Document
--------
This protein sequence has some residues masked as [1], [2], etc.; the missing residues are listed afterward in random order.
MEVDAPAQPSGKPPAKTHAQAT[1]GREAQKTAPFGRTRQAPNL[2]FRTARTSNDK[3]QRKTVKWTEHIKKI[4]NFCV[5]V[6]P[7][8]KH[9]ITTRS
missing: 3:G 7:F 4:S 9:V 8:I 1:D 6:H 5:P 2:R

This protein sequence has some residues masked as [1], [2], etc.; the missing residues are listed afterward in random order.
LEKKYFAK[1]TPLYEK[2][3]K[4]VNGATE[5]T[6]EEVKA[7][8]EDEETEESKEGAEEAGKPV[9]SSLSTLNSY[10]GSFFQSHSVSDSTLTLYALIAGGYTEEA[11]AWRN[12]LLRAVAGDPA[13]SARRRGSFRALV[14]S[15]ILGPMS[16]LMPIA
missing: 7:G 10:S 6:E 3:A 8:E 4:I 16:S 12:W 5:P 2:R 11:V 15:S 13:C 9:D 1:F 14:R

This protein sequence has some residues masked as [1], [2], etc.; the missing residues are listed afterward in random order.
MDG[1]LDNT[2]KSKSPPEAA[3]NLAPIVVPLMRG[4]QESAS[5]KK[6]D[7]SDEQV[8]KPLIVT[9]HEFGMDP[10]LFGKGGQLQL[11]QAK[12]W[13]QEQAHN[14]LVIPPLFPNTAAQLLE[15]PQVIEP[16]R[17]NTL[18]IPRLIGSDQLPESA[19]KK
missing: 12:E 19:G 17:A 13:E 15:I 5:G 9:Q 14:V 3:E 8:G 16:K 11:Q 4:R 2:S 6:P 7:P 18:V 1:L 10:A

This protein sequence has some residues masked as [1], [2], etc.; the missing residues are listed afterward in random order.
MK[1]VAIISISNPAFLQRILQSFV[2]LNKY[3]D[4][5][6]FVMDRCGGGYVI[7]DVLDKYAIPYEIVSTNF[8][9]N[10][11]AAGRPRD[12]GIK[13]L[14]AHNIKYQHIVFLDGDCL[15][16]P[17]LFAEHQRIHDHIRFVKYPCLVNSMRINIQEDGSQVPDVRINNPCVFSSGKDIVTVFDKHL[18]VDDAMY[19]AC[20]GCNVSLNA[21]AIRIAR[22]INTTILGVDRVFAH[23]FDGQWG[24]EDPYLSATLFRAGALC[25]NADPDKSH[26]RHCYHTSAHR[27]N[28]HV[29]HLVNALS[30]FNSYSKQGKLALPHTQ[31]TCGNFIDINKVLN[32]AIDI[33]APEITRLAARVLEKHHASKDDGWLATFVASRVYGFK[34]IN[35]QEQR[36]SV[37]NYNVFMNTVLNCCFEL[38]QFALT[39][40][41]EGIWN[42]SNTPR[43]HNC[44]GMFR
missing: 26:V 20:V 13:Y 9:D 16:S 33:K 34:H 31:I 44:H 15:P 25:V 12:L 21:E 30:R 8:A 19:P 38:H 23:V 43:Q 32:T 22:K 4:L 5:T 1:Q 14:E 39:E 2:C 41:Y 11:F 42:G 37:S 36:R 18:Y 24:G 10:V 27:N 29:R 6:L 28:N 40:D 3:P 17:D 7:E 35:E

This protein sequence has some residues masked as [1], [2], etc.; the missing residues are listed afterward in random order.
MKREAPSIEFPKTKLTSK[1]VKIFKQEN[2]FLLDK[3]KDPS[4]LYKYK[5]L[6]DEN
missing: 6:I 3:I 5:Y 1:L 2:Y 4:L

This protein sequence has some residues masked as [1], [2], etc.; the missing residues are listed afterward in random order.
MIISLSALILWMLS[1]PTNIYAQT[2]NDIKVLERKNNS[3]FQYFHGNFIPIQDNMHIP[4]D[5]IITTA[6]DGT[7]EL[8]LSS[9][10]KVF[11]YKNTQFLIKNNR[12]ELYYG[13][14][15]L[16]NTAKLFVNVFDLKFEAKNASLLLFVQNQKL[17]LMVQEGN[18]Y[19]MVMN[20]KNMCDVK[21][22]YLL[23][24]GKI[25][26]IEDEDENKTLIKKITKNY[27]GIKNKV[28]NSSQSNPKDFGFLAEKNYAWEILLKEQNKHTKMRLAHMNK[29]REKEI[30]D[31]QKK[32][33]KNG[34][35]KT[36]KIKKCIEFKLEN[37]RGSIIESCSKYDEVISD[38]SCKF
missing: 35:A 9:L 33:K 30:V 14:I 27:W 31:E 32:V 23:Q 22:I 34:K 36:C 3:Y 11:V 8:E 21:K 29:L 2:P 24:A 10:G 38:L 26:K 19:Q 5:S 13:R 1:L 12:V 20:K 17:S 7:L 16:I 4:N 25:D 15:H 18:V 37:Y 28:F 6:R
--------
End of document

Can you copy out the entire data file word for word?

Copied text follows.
This protein sequence has some residues masked as [1], [2], etc.; the missing residues are listed afterward in random order.
MEVDAPAQPSGKPPAKTHAQAT[1]GREAQKTAPFGRTRQAPNL[2]FRTARTSNDK[3]QRKTVKWTEHIKKI[4]NFCV[5]V[6]P[7][8]KH[9]ITTRS
missing: 3:G 7:F 4:S 9:V 8:I 1:D 6:H 5:P 2:R

This protein sequence has some residues masked as [1], [2], etc.; the missing residues are listed afterward in random order.
LEKKYFAK[1]TPLYEK[2][3]K[4]VNGATE[5]T[6]EEVKA[7][8]EDEETEESKEGAEEAGKPV[9]SSLSTLNSY[10]GSFFQSHSVSDSTLTLYALIAGGYTEEA[11]AWRN[12]LLRAVAGDPA[13]SARRRGSFRALV[14]S[15]ILGPMS[16]LMPIA
missing: 7:G 10:S 6:E 3:A 8:E 4:I 16:S 12:W 5:P 2:R 11:V 15:S 13:C 9:D 1:F 14:R

This protein sequence has some residues masked as [1], [2], etc.; the missing residues are listed afterward in random order.
MDG[1]LDNT[2]KSKSPPEAA[3]NLAPIVVPLMRG[4]QESAS[5]KK[6]D[7]SDEQV[8]KPLIVT[9]HEFGMDP[10]LFGKGGQLQL[11]QAK[12]W[13]QEQAHN[14]LVIPPLFPNTAAQLLE[15]PQVIEP[16]R[17]NTL[18]IPRLIGSDQLPESA[19]KK
missing: 12:E 19:G 17:A 13:E 15:I 5:G 9:Q 14:V 3:E 8:G 16:K 11:Q 4:R 2:S 6:P 7:P 18:V 1:L 10:A

This protein sequence has some residues masked as [1], [2], etc.; the missing residues are listed afterward in random order.
MK[1]VAIISISNPAFLQRILQSFV[2]LNKY[3]D[4][5][6]FVMDRCGGGYVI[7]DVLDKYAIPYEIVSTNF[8][9]N[10][11]AAGRPRD[12]GIK[13]L[14]AHNIKYQHIVFLDGDCL[15][16]P[17]LFAEHQRIHDHIRFVKYPCLVNSMRINIQEDGSQVPDVRINNPCVFSSGKDIVTVFDKHL[18]VDDAMY[19]AC[20]GCNVSLNA[21]AIRIAR[22]INTTILGVDRVFAH[23]FDGQWG[24]EDPYLSATLFRAGALC[25]NADPDKSH[26]RHCYHTSAHR[27]N[28]HV[29]HLVNALS[30]FNSYSKQGKLALPHTQ[31]TCGNFIDINKVLN[32]AIDI[33]APEITRLAARVLEKHHASKDDGWLATFVASRVYGFK[34]IN[35]QEQR[36]SV[37]NYNVFMNTVLNCCFEL[38]QFALT[39][40][41]EGIWN[42]SNTPR[43]HNC[44]GMFR
missing: 26:V 20:V 13:Y 9:D 16:S 33:K 34:H 31:I 44:H 15:P 25:V 12:L 21:E 30:R 8:A 19:P 38:H 23:V 43:Q 32:T 22:K 4:L 5:T 1:Q 14:E 39:E 2:C 41:Y 11:F 42:G 37:S 36:R 18:Y 24:G 10:V 27:N 29:R 6:L 28:N 40:D 3:P 17:D 7:E 35:E

This protein sequence has some residues masked as [1], [2], etc.; the missing residues are listed afterward in random order.
MKREAPSIEFPKTKLTSK[1]VKIFKQEN[2]FLLDK[3]KDPS[4]LYKYK[5]L[6]DEN
missing: 6:I 3:I 5:Y 1:L 2:Y 4:L

This protein sequence has some residues masked as [1], [2], etc.; the missing residues are listed afterward in random order.
MIISLSALILWMLS[1]PTNIYAQT[2]NDIKVLERKNNS[3]FQYFHGNFIPIQDNMHIP[4]D[5]IITTA[6]DGT[7]EL[8]LSS[9][10]KVF[11]YKNTQFLIKNNR[12]ELYYG[13][14][15]L[16]NTAKLFVNVFDLKFEAKNASLLLFVQNQKL[17]LMVQEGN[18]Y[19]MVMN[20]KNMCDVK[21][22]YLL[23][24]GKI[25][26]IEDEDENKTLIKKITKNY[27]GIKNKV[28]NSSQSNPKDFGFLAEKNYAWEILLKEQNKHTKMRLAHMNK[29]REKEI[30]D[31]QKK[32][33]KNG[34][35]KT[36]KIKKCIEFKLEN[37]RGSIIESCSKYDEVISD[38]SCKF
missing: 35:A 9:L 33:K 30:V 14:I 27:W 31:E 32:V 23:Q 22:I 34:K 36:C 3:Y 11:V 8:E 21:K 29:L 2:P 24:A 10:G 38:L 26:K 19:Q 5:S 13:R 1:L 12:V 20:K 17:S 7:L 16:I 4:N 25:D 15:H 18:V 37:Y 28:F 6:R